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Time to repair the Union Chapel clock

Who’s been making the news round your way this week?

13 January, 2017 — By Gabe Evans

Emma Stell beneath Union Chapel’s faulty timepiece

A PERSIAN feast fundraiser will be held at Union Chapel on January 31 to help raise the £40,000 needed to repair their clock in Compton Terrace. First installed in 1889, the majestic timepiece kept Islington residents on their toes for more than 100 years. Now there is “more rust than clock,” says events administrator Emma Stell. After nearly a decade of halted hands, the chapel has decided it is time for it to be repaired, to mark the building’s 140th anniversary. This not just a celebratory gesture however, as leaking water from the clock risks breaking up the sandstone in the tower, which would be potentially dangerous to the church’s structure. £10,000 has already been raised courtesy of generous concert-goers and the Heritage of London Trust which recently donated £5000. To help make up the rest, The Margins Project Café – a cookery training programme run at the church for people who have experienced homelessness and crisis but are now looking for work – has pitched in. Resident chef Iraj Valizadeh who runs the café programme – a former trainee himself – will serve up a spectacular meal using flavours from his native Iran, including slow-cooked lamb with roses and plums and a chocolate pine nut and lemon zest mouse. “He’s a remarkable cook,” says Emma. “We thought we should make use of his skills!” For more details go to And find more information on the Margins Project at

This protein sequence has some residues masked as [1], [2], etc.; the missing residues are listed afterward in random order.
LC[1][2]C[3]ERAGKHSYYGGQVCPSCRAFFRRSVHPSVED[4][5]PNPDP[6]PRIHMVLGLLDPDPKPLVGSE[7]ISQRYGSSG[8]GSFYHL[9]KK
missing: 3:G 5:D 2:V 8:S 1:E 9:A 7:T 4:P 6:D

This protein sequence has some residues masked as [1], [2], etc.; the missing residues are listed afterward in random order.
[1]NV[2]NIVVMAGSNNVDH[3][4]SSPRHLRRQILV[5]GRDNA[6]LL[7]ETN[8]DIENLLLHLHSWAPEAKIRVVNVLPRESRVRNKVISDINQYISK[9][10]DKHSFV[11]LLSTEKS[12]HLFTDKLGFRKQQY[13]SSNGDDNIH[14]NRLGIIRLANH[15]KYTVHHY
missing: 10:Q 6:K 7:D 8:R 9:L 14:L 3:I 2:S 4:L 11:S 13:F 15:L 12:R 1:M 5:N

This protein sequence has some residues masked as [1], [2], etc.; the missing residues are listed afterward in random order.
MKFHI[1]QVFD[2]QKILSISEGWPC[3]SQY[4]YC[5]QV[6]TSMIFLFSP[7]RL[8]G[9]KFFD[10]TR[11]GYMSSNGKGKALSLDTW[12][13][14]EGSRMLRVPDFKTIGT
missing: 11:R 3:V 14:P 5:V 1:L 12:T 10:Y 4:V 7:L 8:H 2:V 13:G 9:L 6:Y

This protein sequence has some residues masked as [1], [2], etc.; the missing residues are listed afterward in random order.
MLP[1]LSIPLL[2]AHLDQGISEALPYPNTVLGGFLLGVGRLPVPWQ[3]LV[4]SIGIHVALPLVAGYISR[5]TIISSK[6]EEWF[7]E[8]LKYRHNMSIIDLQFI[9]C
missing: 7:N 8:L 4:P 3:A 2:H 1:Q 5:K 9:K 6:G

Yeoman Cloudesley 500 years on

Trustee Michael Maunsell and Rev Simon Harvey beside the tomb of Richard Cloudesley

THE renovation of the tomb of Richard Cloudesley, a famous 16th-century Islington benefactor, began this week at St Mary’s Church, Upper Street. Funded by the charity Cloudesley, which was set up in his name 500 years ago, the work marks the beginning of a series of initiatives and events taking place this year to celebrate the foundation’s quincentennial anniversary. Believed to have lived in Barnsbury during the reign of Edward IV (1461-83), Cloudesley described himself as a “husbandman, yeoman or gentleman”. The only recorded date relating to his life is the one he wrote his will: January 13 1517, exactly 500 years ago today. In the document he stated that the income derived from 14 acres of land called Stoney Field – now Cloudesley Square – should be used for charitable ends at St Mary’s Church. “In the fullness of time this was the endowment that became the Charity of Richard Cloudesley,” said trustee Michael Maunsell. “Although whether he actually was giving for the benefit of his soul or for charity is hard to work out.” Buried among any number of saints and sinners – St Mary’s was Islington’s only church at the time – it is understood that Cloudesley was involved in violence and admitted to killing a man, though he was acquitted on grounds of self defence. Regard­less of his motives “we are very grateful for him,” said Rev Simon Harvey, Vicar of St Mary’s. “He’s an Islington hero”. Michael added: “We are working to make sure that his contribution can continue, and indeed grow, in the long term future.” Cloudesley gives important grants and support to a number of Islington organisations including Centre 404 and Solace Women’s Aid. Events for the charity’s 500th anniversary will properly kick off in June and are set to include special grants, lectures, a history project and a travelling exhibition. More details to come soon at http://richardcloudesleys